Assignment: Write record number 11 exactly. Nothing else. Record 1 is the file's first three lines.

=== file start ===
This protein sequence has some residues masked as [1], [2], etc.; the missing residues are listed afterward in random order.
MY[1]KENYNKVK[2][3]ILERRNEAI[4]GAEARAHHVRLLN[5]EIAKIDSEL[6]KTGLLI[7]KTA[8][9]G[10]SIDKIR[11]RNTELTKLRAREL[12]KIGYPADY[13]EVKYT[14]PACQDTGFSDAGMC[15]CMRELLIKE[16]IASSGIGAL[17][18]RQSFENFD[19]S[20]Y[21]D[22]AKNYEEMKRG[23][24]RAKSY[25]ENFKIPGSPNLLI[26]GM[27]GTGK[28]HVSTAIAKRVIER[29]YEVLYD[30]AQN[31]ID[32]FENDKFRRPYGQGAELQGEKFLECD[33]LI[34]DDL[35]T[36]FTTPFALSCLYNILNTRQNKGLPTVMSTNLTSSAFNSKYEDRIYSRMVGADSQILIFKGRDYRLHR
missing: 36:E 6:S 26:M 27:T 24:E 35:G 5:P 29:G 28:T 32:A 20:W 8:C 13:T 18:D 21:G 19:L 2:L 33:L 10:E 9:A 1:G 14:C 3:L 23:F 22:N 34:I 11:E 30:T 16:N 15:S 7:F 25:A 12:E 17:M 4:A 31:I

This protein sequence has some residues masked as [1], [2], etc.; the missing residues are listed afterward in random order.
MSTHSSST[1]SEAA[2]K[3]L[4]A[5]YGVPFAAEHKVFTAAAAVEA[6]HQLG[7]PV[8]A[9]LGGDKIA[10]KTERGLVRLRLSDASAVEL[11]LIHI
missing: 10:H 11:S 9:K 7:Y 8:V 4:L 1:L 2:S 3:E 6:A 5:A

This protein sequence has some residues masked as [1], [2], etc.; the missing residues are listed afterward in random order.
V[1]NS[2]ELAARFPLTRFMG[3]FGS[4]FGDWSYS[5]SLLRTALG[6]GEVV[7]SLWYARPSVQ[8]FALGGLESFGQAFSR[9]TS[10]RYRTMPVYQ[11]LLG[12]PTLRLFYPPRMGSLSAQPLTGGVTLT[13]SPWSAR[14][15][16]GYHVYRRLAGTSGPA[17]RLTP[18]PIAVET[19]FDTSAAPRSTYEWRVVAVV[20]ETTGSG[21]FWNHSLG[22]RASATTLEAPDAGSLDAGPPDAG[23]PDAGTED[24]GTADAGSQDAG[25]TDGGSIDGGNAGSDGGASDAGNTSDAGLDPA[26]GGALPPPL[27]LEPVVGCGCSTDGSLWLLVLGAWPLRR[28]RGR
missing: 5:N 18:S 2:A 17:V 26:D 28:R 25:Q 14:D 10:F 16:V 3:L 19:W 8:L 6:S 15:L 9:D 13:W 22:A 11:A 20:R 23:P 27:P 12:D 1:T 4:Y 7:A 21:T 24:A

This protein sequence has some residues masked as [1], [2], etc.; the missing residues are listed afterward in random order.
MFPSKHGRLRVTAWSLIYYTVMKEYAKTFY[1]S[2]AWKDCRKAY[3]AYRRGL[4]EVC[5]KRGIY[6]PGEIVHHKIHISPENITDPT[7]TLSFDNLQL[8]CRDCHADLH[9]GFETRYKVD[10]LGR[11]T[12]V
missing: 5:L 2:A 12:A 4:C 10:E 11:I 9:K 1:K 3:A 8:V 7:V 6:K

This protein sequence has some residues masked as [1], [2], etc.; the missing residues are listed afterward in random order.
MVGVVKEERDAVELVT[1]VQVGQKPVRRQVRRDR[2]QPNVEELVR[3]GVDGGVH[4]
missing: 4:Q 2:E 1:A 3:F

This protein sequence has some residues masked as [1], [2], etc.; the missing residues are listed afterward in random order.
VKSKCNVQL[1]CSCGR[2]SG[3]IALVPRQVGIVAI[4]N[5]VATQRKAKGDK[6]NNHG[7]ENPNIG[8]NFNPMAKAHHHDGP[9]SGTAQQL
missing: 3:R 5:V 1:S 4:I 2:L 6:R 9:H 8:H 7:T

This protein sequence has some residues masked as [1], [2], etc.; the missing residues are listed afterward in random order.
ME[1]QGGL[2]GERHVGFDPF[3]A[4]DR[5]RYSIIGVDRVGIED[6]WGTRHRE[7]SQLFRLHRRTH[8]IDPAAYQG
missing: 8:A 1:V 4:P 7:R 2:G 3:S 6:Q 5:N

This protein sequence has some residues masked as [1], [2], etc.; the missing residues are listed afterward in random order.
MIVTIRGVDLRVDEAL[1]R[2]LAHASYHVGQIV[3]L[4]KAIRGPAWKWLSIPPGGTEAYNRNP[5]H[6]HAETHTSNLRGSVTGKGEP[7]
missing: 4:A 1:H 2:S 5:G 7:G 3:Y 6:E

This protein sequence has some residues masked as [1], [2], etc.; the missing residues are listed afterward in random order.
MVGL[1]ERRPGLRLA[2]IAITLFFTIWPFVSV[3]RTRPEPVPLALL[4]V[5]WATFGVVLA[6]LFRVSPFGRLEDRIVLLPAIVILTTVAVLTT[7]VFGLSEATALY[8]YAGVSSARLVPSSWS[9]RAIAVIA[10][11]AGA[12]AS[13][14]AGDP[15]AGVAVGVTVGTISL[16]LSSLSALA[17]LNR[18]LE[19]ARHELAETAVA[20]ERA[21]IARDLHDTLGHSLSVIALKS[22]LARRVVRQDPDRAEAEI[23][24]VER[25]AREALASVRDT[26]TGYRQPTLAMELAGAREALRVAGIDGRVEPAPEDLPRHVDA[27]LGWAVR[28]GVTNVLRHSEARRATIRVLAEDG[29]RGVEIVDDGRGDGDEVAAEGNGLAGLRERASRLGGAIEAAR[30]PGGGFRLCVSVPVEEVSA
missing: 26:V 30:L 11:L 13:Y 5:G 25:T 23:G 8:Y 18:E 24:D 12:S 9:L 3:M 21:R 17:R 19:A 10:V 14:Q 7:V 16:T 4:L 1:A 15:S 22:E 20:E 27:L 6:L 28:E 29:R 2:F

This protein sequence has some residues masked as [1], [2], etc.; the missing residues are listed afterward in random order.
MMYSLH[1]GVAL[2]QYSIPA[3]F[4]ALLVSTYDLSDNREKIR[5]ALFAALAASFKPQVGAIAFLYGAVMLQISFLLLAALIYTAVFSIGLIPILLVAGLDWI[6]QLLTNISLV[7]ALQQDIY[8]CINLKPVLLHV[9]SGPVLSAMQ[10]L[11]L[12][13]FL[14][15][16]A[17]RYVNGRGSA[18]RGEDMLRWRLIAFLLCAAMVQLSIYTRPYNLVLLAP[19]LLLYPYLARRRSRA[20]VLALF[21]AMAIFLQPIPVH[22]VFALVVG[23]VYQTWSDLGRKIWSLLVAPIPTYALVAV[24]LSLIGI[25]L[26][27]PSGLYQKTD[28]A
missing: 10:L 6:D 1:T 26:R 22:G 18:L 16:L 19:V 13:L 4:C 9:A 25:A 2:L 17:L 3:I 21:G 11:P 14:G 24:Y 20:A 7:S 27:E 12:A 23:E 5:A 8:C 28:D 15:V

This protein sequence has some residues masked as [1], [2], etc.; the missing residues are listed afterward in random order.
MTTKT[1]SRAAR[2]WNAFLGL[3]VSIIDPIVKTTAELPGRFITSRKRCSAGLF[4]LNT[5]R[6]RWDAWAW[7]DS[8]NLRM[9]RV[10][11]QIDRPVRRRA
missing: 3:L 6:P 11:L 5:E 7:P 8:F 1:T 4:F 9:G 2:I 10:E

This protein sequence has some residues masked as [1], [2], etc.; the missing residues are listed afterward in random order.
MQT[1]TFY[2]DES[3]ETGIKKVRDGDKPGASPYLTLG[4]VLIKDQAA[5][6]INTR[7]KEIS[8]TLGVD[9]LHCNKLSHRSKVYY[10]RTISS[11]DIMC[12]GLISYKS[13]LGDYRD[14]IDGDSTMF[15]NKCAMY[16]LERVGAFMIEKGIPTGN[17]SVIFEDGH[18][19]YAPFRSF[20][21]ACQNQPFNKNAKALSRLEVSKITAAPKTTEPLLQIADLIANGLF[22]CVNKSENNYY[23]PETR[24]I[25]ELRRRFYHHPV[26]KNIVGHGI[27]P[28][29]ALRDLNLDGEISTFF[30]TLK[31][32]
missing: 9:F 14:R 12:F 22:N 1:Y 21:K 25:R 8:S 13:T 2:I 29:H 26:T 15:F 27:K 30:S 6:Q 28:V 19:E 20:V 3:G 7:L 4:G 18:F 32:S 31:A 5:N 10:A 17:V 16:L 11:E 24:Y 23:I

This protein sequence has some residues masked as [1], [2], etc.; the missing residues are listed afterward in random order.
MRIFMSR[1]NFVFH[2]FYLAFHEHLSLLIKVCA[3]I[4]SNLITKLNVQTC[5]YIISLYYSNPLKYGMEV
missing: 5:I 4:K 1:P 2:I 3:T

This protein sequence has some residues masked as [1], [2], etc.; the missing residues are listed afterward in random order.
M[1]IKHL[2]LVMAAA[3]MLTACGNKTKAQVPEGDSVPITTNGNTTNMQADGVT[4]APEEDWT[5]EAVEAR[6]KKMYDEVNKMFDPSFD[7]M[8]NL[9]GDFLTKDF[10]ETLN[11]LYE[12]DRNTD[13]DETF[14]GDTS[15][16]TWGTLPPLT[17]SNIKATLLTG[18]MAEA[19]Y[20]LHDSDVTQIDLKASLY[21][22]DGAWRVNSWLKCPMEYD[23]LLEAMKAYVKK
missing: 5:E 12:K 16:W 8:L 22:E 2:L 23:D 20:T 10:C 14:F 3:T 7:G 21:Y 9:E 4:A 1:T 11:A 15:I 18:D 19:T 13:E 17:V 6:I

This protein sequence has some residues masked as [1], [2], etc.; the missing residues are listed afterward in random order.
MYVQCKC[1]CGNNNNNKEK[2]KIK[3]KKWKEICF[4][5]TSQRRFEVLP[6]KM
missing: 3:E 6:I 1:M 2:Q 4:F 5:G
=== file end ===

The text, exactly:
This protein sequence has some residues masked as [1], [2], etc.; the missing residues are listed afterward in random order.
MTTKT[1]SRAAR[2]WNAFLGL[3]VSIIDPIVKTTAELPGRFITSRKRCSAGLF[4]LNT[5]R[6]RWDAWAW[7]DS[8]NLRM[9]RV[10][11]QIDRPVRRRA
missing: 3:L 6:P 11:L 5:E 7:P 8:F 1:T 4:F 9:G 2:I 10:E